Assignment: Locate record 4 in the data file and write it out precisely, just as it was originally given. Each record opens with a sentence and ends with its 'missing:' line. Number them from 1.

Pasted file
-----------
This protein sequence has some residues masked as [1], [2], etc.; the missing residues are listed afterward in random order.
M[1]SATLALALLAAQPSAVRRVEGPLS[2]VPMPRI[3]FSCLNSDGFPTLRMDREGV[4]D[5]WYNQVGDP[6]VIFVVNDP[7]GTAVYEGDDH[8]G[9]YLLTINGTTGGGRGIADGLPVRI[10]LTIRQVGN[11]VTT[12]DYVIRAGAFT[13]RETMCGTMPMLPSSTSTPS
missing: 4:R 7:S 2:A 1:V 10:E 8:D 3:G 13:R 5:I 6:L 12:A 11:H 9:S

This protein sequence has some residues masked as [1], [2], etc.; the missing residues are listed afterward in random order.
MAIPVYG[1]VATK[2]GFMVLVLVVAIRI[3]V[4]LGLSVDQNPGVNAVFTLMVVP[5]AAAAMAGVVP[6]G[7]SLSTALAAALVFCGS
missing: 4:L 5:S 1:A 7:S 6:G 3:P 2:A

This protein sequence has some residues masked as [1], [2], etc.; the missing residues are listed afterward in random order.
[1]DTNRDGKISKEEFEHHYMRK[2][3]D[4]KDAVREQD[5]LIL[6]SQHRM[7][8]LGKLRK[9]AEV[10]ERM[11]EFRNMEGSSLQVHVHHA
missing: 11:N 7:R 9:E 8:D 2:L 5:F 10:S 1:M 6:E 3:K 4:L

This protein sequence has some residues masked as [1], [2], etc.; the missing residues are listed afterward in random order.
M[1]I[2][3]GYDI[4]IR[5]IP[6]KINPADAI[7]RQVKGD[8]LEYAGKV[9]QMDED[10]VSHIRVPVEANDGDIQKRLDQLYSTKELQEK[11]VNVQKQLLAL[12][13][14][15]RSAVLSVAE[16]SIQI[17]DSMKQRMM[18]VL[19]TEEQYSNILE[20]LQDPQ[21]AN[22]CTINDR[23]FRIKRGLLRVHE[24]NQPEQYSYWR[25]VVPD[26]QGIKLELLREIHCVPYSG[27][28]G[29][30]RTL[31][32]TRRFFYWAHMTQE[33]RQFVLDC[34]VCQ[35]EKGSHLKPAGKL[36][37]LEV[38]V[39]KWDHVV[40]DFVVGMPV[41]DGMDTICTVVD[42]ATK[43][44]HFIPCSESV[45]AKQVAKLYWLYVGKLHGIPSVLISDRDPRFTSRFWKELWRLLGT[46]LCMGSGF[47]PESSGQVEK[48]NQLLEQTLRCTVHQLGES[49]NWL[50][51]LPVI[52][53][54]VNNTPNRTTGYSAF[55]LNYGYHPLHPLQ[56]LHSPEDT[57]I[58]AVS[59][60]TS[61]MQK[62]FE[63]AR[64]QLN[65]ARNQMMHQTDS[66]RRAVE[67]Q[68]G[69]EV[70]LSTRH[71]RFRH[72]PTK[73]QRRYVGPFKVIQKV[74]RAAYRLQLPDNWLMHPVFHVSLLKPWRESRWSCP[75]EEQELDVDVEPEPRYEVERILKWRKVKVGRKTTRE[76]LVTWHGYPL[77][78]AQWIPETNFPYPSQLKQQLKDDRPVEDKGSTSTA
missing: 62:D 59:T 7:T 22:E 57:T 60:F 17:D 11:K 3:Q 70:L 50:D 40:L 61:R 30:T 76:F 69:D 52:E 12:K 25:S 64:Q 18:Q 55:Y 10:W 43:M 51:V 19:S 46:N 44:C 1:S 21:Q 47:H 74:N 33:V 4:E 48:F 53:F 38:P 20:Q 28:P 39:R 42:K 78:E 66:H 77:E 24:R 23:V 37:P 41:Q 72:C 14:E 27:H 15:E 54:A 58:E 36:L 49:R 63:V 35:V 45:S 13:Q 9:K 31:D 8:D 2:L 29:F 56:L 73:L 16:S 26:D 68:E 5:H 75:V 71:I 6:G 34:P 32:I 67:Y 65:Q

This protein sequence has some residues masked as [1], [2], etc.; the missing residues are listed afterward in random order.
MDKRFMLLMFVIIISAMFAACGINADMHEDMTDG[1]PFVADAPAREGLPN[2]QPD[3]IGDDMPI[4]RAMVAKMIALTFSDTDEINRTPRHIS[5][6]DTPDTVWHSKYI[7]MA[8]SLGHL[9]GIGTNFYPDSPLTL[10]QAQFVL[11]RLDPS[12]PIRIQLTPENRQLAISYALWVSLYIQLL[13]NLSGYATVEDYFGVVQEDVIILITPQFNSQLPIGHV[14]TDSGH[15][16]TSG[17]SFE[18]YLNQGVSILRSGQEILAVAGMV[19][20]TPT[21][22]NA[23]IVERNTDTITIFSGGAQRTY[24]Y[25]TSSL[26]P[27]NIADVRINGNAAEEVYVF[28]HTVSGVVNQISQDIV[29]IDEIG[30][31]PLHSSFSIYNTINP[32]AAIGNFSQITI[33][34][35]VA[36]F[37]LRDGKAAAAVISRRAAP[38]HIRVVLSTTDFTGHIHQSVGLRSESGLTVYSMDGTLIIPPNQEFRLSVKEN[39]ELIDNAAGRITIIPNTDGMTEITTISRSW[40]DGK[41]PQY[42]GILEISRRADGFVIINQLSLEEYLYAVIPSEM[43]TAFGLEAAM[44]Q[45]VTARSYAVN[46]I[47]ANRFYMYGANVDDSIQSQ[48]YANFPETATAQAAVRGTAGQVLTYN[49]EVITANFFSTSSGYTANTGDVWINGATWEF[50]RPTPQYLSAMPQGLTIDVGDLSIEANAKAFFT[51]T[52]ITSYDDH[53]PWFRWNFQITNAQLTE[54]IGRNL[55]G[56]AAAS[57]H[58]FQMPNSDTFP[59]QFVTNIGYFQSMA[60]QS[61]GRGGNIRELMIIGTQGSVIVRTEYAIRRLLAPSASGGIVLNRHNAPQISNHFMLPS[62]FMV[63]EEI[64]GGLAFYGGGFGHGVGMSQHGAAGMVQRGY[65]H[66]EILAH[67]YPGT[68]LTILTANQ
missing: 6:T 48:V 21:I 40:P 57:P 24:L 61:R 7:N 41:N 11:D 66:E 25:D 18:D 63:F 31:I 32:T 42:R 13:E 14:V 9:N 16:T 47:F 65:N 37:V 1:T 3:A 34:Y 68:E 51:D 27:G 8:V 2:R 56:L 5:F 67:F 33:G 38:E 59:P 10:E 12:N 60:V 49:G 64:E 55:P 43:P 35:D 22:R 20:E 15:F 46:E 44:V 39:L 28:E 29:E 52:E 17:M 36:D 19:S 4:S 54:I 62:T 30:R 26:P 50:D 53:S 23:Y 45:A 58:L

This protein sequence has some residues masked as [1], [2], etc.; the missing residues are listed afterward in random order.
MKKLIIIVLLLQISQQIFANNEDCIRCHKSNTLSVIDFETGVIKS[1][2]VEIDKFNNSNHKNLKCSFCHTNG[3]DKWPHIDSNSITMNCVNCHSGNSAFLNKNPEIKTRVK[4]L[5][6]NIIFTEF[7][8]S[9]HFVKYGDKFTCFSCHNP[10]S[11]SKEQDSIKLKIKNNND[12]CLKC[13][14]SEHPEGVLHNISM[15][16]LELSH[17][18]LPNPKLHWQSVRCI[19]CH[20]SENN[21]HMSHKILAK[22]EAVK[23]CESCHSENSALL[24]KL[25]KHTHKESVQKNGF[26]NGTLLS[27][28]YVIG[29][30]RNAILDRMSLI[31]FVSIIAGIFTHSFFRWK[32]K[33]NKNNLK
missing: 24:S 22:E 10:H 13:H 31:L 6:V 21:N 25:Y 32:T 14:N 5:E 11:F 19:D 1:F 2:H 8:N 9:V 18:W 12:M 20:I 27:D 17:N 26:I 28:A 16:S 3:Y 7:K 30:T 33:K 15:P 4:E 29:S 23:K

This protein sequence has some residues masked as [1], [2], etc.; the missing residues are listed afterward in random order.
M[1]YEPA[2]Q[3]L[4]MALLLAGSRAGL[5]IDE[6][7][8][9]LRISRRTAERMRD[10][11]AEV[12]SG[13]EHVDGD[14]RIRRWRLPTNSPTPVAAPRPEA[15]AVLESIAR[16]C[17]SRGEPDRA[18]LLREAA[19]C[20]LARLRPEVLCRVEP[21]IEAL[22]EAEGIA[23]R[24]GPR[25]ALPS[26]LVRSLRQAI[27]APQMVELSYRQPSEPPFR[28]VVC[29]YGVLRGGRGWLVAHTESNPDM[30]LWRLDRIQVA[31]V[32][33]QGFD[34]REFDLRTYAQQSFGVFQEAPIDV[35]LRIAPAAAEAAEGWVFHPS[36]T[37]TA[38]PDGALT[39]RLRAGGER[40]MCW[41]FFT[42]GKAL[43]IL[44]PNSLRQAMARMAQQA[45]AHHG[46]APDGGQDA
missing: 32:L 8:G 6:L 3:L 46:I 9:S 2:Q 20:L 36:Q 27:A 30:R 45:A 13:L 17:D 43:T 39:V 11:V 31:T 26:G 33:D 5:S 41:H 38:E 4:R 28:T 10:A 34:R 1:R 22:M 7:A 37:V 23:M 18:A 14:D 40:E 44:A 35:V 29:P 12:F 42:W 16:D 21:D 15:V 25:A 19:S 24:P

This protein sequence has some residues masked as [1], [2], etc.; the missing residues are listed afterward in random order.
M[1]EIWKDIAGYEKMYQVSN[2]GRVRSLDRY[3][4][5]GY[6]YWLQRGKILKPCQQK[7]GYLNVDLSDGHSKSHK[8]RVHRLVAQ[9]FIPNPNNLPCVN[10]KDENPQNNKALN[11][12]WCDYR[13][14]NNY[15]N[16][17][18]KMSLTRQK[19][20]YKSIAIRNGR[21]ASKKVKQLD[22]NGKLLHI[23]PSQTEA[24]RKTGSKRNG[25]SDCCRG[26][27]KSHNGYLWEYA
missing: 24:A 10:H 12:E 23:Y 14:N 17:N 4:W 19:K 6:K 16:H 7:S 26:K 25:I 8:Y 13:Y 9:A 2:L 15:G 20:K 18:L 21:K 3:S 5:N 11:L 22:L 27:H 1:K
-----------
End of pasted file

This protein sequence has some residues masked as [1], [2], etc.; the missing residues are listed afterward in random order.
M[1]I[2][3]GYDI[4]IR[5]IP[6]KINPADAI[7]RQVKGD[8]LEYAGKV[9]QMDED[10]VSHIRVPVEANDGDIQKRLDQLYSTKELQEK[11]VNVQKQLLAL[12][13][14][15]RSAVLSVAE[16]SIQI[17]DSMKQRMM[18]VL[19]TEEQYSNILE[20]LQDPQ[21]AN[22]CTINDR[23]FRIKRGLLRVHE[24]NQPEQYSYWR[25]VVPD[26]QGIKLELLREIHCVPYSG[27][28]G[29][30]RTL[31][32]TRRFFYWAHMTQE[33]RQFVLDC[34]VCQ[35]EKGSHLKPAGKL[36][37]LEV[38]V[39]KWDHVV[40]DFVVGMPV[41]DGMDTICTVVD[42]ATK[43][44]HFIPCSESV[45]AKQVAKLYWLYVGKLHGIPSVLISDRDPRFTSRFWKELWRLLGT[46]LCMGSGF[47]PESSGQVEK[48]NQLLEQTLRCTVHQLGES[49]NWL[50][51]LPVI[52][53][54]VNNTPNRTTGYSAF[55]LNYGYHPLHPLQ[56]LHSPEDT[57]I[58]AVS[59][60]TS[61]MQK[62]FE[63]AR[64]QLN[65]ARNQMMHQTDS[66]RRAVE[67]Q[68]G[69]EV[70]LSTRH[71]RFRH[72]PTK[73]QRRYVGPFKVIQKV[74]RAAYRLQLPDNWLMHPVFHVSLLKPWRESRWSCP[75]EEQELDVDVEPEPRYEVERILKWRKVKVGRKTTRE[76]LVTWHGYPL[77][78]AQWIPETNFPYPSQLKQQLKDDRPVEDKGSTSTA
missing: 62:D 59:T 7:T 22:E 57:T 60:F 17:D 11:K 3:Q 70:L 50:D 40:L 61:R 30:T 76:F 69:D 52:E 12:K 25:S 64:Q 18:Q 55:Y 10:W 43:M 51:V 19:S 46:N 44:C 1:S 21:Q 47:H 74:N 33:V 4:E 48:F 53:F 38:P 20:Q 28:P 39:R 42:K 78:E 66:H 77:E 24:R 23:V 37:P 41:Q 72:C 14:E 27:H 15:E 54:A 58:E 36:L 49:R 63:V 35:V 45:S 13:Q 9:K 31:D 8:D 2:L 29:F 56:L 73:L 16:S 26:D 68:E 5:H 75:V 71:I 6:G 34:P 32:I 67:Y 65:Q